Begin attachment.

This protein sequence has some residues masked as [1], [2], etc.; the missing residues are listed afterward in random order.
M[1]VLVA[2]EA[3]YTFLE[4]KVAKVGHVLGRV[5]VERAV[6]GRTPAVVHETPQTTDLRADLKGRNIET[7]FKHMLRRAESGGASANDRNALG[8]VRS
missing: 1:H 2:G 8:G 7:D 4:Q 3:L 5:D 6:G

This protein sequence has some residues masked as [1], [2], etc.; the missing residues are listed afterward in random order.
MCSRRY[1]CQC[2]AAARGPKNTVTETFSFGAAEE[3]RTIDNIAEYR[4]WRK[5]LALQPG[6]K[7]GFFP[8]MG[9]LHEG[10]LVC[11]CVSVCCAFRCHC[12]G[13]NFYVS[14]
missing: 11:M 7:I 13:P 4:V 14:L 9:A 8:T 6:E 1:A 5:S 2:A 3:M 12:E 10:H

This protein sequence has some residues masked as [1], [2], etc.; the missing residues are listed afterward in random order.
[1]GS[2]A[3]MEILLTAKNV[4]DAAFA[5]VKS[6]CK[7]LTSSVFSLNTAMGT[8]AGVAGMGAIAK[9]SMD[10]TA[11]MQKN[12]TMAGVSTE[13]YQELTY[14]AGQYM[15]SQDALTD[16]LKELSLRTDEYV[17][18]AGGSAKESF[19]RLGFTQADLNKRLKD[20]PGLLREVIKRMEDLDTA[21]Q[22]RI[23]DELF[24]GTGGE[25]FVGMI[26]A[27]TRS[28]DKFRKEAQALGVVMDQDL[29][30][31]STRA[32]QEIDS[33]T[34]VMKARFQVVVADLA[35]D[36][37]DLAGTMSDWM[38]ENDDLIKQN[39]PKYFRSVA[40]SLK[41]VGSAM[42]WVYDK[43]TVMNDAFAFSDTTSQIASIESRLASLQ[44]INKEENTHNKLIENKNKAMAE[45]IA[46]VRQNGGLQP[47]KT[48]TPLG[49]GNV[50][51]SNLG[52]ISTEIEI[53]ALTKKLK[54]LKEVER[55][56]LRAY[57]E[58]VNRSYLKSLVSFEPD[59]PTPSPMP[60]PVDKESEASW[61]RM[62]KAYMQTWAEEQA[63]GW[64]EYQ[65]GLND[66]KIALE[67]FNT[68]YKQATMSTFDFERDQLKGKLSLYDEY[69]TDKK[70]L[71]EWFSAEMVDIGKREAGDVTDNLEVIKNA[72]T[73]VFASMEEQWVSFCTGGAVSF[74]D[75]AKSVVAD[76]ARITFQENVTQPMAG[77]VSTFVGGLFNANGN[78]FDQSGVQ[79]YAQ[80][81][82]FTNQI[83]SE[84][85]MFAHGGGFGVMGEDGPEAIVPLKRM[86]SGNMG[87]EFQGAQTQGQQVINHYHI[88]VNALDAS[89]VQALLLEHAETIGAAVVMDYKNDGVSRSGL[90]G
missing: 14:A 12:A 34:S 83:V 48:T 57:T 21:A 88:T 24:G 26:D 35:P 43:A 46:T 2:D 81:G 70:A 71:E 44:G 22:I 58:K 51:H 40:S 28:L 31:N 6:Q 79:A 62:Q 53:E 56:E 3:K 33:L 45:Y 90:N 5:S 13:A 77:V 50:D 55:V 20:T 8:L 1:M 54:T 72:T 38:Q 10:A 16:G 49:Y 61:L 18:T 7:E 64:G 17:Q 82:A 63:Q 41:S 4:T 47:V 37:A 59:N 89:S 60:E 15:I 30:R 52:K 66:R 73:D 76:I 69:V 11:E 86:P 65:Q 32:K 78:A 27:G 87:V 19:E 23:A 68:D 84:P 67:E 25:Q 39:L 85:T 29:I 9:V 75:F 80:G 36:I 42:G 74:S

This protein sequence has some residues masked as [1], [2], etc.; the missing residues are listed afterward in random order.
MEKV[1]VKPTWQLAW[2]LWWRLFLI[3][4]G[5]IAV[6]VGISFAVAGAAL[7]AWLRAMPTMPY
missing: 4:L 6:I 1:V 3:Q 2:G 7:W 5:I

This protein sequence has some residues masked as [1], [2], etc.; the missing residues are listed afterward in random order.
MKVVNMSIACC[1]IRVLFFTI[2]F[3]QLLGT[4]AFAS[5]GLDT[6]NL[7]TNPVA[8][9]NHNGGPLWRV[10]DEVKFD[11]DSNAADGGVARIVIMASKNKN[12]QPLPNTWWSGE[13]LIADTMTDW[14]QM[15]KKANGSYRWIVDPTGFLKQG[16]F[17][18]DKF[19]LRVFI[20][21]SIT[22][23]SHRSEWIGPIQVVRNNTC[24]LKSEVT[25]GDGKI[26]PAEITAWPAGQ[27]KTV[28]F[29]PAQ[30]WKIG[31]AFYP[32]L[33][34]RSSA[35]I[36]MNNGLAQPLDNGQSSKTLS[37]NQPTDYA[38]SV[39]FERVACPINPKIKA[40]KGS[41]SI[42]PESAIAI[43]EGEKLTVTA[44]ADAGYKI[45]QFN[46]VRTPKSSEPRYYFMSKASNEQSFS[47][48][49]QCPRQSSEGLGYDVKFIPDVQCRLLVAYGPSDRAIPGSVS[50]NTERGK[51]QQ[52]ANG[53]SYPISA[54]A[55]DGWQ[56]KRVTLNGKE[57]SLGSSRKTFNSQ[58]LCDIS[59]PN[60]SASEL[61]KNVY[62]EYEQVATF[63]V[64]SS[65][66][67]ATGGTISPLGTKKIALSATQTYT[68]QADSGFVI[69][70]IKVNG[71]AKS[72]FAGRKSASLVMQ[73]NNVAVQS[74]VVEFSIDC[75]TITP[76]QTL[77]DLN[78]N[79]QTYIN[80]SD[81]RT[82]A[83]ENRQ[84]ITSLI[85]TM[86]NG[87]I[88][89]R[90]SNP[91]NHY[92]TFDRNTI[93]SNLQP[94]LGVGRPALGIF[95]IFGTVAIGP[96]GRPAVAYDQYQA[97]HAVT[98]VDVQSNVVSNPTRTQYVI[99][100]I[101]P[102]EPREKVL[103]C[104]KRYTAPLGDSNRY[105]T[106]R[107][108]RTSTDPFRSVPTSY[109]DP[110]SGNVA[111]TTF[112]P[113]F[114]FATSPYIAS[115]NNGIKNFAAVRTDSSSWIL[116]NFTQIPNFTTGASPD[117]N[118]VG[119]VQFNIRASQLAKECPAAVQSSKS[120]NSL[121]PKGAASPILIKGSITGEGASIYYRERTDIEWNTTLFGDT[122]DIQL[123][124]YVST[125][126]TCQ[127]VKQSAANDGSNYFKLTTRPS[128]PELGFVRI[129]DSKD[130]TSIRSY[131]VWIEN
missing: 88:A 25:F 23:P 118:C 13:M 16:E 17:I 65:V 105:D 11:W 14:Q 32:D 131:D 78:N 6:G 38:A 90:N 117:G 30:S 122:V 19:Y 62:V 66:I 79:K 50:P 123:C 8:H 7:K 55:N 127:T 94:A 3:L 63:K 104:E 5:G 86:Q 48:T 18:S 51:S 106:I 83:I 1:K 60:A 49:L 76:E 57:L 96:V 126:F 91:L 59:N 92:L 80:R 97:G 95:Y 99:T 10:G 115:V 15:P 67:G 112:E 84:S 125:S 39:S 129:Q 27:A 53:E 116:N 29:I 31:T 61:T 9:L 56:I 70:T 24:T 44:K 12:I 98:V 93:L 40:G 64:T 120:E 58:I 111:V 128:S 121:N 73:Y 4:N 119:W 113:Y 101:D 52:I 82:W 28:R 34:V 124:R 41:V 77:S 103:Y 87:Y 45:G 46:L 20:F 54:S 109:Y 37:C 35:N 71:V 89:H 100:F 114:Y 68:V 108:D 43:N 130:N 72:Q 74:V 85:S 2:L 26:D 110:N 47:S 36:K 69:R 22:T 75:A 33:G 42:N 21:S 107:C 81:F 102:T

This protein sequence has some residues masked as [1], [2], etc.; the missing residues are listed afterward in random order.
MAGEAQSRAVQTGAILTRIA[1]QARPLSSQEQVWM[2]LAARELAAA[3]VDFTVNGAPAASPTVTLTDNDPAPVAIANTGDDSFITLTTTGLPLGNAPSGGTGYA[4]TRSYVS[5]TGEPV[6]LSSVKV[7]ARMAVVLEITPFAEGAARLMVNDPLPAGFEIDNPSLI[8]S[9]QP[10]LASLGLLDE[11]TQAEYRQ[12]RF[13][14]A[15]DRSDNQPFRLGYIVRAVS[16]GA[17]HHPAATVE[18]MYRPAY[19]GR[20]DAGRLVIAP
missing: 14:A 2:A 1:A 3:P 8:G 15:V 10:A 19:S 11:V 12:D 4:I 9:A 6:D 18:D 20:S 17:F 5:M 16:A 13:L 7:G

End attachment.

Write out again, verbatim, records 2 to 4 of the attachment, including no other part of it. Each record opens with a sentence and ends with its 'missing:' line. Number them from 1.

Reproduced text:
This protein sequence has some residues masked as [1], [2], etc.; the missing residues are listed afterward in random order.
MCSRRY[1]CQC[2]AAARGPKNTVTETFSFGAAEE[3]RTIDNIAEYR[4]WRK[5]LALQPG[6]K[7]GFFP[8]MG[9]LHEG[10]LVC[11]CVSVCCAFRCHC[12]G[13]NFYVS[14]
missing: 11:M 7:I 13:P 4:V 14:L 9:A 8:T 6:E 1:A 5:S 2:A 3:M 12:E 10:H

This protein sequence has some residues masked as [1], [2], etc.; the missing residues are listed afterward in random order.
[1]GS[2]A[3]MEILLTAKNV[4]DAAFA[5]VKS[6]CK[7]LTSSVFSLNTAMGT[8]AGVAGMGAIAK[9]SMD[10]TA[11]MQKN[12]TMAGVSTE[13]YQELTY[14]AGQYM[15]SQDALTD[16]LKELSLRTDEYV[17][18]AGGSAKESF[19]RLGFTQADLNKRLKD[20]PGLLREVIKRMEDLDTA[21]Q[22]RI[23]DELF[24]GTGGE[25]FVGMI[26]A[27]TRS[28]DKFRKEAQALGVVMDQDL[29][30][31]STRA[32]QEIDS[33]T[34]VMKARFQVVVADLA[35]D[36][37]DLAGTMSDWM[38]ENDDLIKQN[39]PKYFRSVA[40]SLK[41]VGSAM[42]WVYDK[43]TVMNDAFAFSDTTSQIASIESRLASLQ[44]INKEENTHNKLIENKNKAMAE[45]IA[46]VRQNGGLQP[47]KT[48]TPLG[49]GNV[50][51]SNLG[52]ISTEIEI[53]ALTKKLK[54]LKEVER[55][56]LRAY[57]E[58]VNRSYLKSLVSFEPD[59]PTPSPMP[60]PVDKESEASW[61]RM[62]KAYMQTWAEEQA[63]GW[64]EYQ[65]GLND[66]KIALE[67]FNT[68]YKQATMSTFDFERDQLKGKLSLYDEY[69]TDKK[70]L[71]EWFSAEMVDIGKREAGDVTDNLEVIKNA[72]T[73]VFASMEEQWVSFCTGGAVSF[74]D[75]AKSVVAD[76]ARITFQENVTQPMAG[77]VSTFVGGLFNANGN[78]FDQSGVQ[79]YAQ[80][81][82]FTNQI[83]SE[84][85]MFAHGGGFGVMGEDGPEAIVPLKRM[86]SGNMG[87]EFQGAQTQGQQVINHYHI[88]VNALDAS[89]VQALLLEHAETIGAAVVMDYKNDGVSRSGL[90]G
missing: 14:A 12:A 34:S 83:V 48:T 57:T 21:A 88:T 24:G 26:D 35:P 43:A 46:T 2:D 81:G 70:A 71:E 44:G 22:I 58:K 51:H 40:S 28:L 31:N 6:Q 79:A 62:Q 53:E 56:E 3:K 33:L 45:Y 90:N 5:S 13:A 77:V 50:D 55:V 20:T 8:L 1:M 54:T 72:T 38:Q 10:A 16:G 49:Y 61:L 18:T 7:E 64:G 17:Q 82:A 63:Q 41:S 4:T 47:V 37:A 59:N 89:S 60:E 15:I 30:R 52:K 66:R 73:D 76:I 69:V 11:E 86:P 65:Q 32:K 78:A 27:G 87:V 19:E 23:A 68:D 84:P 67:E 25:Q 39:L 85:T 29:I 9:V 75:F 80:G 36:I 42:G 74:S

This protein sequence has some residues masked as [1], [2], etc.; the missing residues are listed afterward in random order.
MEKV[1]VKPTWQLAW[2]LWWRLFLI[3][4]G[5]IAV[6]VGISFAVAGAAL[7]AWLRAMPTMPY
missing: 4:L 6:I 1:V 3:Q 2:G 7:W 5:I